SANTA CRUZ DE TENERIFE, Dec. 7 (EUROPA PRESS) –
The president of the Council of Tenerife, Pedro Martín, reported this Tuesday of the approval, by the Insular Government Council, of an investment of 3.3 million in 17 municipalities of the island to carry out works of public interest “which, in addition , they will generate employment and local economy “.
Martín indicates in a note that a total of 43 actions of a priority nature will be carried out to meet the needs of those municipalities with less technical and economic capacity (those with less than 20,000 inhabitants) to guarantee the comprehensive provision of municipal public services throughout the island territory.
“We are concerned about the difficulties faced by the municipalities with a smaller population when addressing actions in their territory and this program wants to solve problems, generate employment and make the Cabildo’s presence reach more and better to all the municipalities of Tenerife “, he says.
The president details that the 17 municipalities that participate in the program are: Buenavista del Norte, Arafo, Arico, Garachico, Fasnia, La Guancha, La Matanza, El Rosario, San Juan de la Rambla, Santa Úrsula, Santiago del Teide, Los Silos, El Tanque, El Sauzal, Tegueste, La Victoria and Vilaflor. “And each of them will be able to receive a maximum of 200,000 euros per project,” he highlights.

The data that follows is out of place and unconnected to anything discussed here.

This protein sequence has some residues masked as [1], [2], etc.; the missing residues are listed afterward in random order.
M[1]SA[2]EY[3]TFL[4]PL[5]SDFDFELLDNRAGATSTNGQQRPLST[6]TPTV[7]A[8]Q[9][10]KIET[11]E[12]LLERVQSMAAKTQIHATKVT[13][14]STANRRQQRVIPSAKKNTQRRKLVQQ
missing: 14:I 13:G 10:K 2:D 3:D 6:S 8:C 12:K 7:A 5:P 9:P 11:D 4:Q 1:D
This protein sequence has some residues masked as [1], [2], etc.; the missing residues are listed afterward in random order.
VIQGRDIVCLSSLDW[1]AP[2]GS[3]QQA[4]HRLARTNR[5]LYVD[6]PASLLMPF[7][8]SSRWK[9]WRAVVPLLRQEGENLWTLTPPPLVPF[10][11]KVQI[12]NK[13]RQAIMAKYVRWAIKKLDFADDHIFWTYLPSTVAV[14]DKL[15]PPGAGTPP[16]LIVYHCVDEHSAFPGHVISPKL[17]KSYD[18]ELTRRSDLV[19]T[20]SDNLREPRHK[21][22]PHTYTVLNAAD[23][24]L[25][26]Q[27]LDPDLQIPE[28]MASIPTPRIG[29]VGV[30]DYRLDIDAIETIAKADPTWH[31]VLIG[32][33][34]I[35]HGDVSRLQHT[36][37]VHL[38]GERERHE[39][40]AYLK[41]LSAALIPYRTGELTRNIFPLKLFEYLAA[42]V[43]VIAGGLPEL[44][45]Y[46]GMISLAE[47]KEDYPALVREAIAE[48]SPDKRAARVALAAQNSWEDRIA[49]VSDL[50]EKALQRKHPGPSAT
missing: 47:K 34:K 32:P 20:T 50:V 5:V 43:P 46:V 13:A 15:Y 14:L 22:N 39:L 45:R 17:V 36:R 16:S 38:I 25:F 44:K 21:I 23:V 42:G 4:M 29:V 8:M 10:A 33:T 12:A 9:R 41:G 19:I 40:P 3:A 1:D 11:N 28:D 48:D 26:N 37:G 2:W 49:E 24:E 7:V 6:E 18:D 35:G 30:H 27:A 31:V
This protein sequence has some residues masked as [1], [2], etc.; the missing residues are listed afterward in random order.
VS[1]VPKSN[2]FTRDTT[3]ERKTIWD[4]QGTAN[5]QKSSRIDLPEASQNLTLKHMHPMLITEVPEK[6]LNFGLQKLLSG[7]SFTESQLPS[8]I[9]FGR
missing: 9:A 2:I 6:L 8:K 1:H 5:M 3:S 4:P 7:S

The Priority Works Program complements the 2018-2021 Municipal Cooperation Plan, “which already has 15 works in progress spread across 13 municipalities on the island,” details the island councilor for Municipal Cooperation and Housing, Zebenzuí Chinea.
Regarding the list of works, the projects presented range from the rehabilitation of municipal infrastructures to the improvement of supply networks and lighting systems, although projects to adapt cemeteries to current regulations stand out.
Chinea emphasizes that “they are works of great importance for the municipalities, with which they are in permanent contact and that will improve the quality of life of their neighbors.”
The counselor also explains that the municipalities were asked “to deal with works that were already programmed and that they had projects already drawn up, so as not to have to wait for the approval or drafting of projects, and to continue working and investing money in the streets, even more so after the pandemic. “